The Cincinnati Reds have signed catcher Nick Ciuffo to a minor league contract. The 24-year-old was released by the Tampa Bay Rays in late June. He was on their 40-man roster, but was on the injured list after having surgery on his thumb earlier in the month. As noted by MLB Trade Rumors Steve Adams, players that are injured can’t be passed through outright waivers, so when the Rays needed a 40-man roster spot they either needed to try and place someone else on waivers or they could release Ciuffo. They chose the latter.

The Rays selected Nick Ciuffo with the 21st overall pick in the 1st round of the 2013 Major League Baseball draft out of Lexington High School in South Carolina. He worked his way up through their system slowly, but reached the Major Leagues as a September call up last season. He played in 16 games and hit .189/.262/.297. This season he began the year back in Triple-a, but saw two call ups with Tampa Bay. On April 20th he got one at-bat against Boston before heading back to Triple-A Durham. Then in May he got five at-bats between May 8th and May 10th before being sent back to the minors.

In a weird twist of fate, the last game that Nick Ciuffo played in this season was against the Louisville Bats. In the bottom of the 3rd inning he was caught stealing second base to end the inning. As he got up he grabbed at his thumb for a second, but walked into the dugout. He came out for the top of the 4th inning and caught the first two pitches against Blake Trahan, but the second pitch led to a reaction and the trainer and manager came out to check on him. The talk didn’t last more than 5 seconds. Ciuffo left the game and he hasn’t played since.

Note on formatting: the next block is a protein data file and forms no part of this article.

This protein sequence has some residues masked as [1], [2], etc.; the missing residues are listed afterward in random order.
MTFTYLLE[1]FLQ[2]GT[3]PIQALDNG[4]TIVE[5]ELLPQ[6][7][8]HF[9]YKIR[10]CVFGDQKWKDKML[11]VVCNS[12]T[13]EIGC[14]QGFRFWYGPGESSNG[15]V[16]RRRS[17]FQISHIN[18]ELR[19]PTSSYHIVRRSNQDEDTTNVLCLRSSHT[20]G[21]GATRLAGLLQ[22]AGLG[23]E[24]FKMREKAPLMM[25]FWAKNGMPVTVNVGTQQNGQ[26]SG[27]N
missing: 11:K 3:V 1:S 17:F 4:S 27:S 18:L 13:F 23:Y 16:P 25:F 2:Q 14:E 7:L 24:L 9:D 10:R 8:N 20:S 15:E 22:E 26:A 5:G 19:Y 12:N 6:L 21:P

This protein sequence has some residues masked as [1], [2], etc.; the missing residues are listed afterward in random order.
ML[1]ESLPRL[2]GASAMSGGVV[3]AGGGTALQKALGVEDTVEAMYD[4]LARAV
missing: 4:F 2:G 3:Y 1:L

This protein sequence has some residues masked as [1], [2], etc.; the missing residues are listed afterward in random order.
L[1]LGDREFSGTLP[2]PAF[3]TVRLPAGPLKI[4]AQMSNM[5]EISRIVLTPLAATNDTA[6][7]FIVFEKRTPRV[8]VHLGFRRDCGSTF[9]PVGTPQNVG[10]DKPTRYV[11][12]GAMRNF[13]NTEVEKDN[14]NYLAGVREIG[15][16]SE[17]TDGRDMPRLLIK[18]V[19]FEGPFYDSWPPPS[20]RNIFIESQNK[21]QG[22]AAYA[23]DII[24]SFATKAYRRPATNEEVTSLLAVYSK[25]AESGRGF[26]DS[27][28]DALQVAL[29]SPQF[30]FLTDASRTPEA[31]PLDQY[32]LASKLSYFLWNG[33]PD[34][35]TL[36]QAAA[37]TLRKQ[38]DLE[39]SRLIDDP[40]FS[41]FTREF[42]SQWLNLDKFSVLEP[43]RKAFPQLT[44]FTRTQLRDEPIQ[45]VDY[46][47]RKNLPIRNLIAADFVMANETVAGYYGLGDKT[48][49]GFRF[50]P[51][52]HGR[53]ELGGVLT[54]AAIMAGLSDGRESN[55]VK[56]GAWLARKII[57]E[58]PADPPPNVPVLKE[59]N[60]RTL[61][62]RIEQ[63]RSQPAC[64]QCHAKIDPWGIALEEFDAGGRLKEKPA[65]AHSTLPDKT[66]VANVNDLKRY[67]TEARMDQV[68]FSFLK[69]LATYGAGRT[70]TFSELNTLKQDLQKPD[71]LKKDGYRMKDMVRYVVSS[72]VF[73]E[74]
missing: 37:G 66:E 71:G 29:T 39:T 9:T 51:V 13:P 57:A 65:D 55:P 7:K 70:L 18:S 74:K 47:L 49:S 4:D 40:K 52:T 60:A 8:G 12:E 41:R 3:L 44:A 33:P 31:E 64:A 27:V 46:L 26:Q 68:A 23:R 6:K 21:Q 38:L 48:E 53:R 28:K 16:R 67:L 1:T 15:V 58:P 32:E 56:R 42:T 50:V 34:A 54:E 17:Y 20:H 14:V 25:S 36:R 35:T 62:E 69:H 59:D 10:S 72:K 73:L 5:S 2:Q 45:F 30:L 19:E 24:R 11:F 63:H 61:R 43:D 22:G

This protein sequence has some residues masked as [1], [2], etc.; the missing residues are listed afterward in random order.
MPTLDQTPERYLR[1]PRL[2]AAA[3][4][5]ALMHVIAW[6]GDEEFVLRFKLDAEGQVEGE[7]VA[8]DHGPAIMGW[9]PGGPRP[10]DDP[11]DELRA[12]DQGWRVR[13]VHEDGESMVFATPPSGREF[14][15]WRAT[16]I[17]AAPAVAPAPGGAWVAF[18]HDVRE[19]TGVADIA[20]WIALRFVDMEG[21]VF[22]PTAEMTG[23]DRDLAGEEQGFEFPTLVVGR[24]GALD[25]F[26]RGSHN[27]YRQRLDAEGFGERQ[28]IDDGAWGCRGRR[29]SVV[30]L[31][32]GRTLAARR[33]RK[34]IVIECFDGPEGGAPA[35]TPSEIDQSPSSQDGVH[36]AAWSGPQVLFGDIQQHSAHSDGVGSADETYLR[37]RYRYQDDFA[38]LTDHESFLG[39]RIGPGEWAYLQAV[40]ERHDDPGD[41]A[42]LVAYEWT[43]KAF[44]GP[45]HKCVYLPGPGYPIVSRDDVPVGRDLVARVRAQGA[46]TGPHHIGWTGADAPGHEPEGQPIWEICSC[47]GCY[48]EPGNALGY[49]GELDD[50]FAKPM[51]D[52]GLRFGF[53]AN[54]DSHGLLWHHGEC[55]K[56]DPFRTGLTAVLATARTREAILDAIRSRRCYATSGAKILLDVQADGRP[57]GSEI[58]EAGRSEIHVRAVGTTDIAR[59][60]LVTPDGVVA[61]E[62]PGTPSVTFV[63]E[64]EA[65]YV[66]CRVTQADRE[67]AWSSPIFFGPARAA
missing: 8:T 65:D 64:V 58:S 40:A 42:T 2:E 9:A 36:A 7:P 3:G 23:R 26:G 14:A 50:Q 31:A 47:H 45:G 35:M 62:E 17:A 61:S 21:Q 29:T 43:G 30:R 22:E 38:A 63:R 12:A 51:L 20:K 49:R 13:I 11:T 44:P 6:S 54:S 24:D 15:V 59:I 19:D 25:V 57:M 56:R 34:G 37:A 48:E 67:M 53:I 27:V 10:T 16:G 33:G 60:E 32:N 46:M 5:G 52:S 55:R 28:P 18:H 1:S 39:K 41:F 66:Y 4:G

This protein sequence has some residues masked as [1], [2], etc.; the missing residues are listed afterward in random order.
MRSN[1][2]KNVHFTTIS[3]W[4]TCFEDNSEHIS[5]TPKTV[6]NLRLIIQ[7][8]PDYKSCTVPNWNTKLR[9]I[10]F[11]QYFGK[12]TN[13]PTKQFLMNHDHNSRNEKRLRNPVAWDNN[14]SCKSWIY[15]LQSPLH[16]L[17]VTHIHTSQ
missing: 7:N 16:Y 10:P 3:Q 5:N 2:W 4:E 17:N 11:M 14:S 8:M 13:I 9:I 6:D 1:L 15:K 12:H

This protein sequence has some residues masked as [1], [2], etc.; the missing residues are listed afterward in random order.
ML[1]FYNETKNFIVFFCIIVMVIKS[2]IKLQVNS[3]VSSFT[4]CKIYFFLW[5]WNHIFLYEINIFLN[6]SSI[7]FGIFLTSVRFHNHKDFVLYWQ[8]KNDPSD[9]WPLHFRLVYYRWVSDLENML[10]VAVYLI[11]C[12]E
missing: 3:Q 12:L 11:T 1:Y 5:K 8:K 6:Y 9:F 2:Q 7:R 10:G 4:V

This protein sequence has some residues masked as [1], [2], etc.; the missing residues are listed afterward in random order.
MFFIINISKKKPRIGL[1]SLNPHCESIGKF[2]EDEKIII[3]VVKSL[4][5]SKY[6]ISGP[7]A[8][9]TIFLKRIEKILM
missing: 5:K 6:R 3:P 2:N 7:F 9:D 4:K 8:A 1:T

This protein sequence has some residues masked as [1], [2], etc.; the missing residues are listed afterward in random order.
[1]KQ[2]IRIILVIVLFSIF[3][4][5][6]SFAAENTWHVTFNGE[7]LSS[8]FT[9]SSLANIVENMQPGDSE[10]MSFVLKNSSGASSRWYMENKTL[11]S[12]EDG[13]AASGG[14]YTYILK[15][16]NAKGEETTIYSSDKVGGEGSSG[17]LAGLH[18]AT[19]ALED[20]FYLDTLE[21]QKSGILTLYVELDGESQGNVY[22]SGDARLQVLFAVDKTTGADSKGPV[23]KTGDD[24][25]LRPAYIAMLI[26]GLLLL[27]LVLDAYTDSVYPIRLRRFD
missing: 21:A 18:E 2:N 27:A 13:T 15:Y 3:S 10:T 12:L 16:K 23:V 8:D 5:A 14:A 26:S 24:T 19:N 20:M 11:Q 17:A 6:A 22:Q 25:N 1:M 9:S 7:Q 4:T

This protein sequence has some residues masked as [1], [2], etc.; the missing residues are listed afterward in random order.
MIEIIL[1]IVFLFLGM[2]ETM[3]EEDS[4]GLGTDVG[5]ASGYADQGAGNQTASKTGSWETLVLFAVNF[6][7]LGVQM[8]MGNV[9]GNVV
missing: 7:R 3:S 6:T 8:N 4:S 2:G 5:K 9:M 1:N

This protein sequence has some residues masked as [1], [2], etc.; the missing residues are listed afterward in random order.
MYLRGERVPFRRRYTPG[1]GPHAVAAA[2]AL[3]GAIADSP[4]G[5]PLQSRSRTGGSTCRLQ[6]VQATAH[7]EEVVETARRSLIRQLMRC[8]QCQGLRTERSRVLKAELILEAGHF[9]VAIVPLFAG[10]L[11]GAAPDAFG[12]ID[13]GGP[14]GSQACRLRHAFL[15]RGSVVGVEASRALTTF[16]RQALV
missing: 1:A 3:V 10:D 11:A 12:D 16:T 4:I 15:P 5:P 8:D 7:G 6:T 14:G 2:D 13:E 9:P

When it comes to looking at a scouting report for Nick Ciuffo there are two different sides to it. On the defensive side, the reports are strong. He’s a very good defensive catcher. His ability to block the ball, throw runners out, frame pitches – all get high grades. And he’s also known to work well with his pitching staff. In 2019 he had thrown out 42% of attempted runners between Durham and Tampa Bay.

But offensively there’s a lot of work that needs to be done. His career line in the minors is .248/.291/.341. At only one stop in his career has he ever topped a .300 on-base percentage. That came in 2017 at Double-A with the Montgomery Biscuits when he was 22-years-old. Catchers bats tend to develop later than other position players due to the role they play in the pitching development (and their own catching development) versus other positions on the field.

There’s some bat speed from the left-handed hitter. And he’s got some strength, too. In batting practice he can show solid raw power, and it’s possible he could tap into that one day in the future. He’s struggled to make contact at the Triple-A level, and for the most part in his career, he hasn’t drawn many walks, either. As a catcher the bat only needs to much if you can defend well and buy strikes with framing. But for Ciuffo, his bat isn’t there yet. More contact, more walks, and more power – some combination of those things, is going to be needed for him to get there. For now, though, he’s solid depth as a catcher you could call up as a backup if needed.

His thumb surgery took place in early June. He’s going to be on the injured list immediately in the minor leagues. The timeline for his return when the surgery was announced by Tampa Bay was 8-10 weeks. That likely puts him out of action until at least the beginning of August.

One Response

  1. RojoBenjy

    Is he better than Graterol?

    Wonder if Tucker will be out longer than hoped.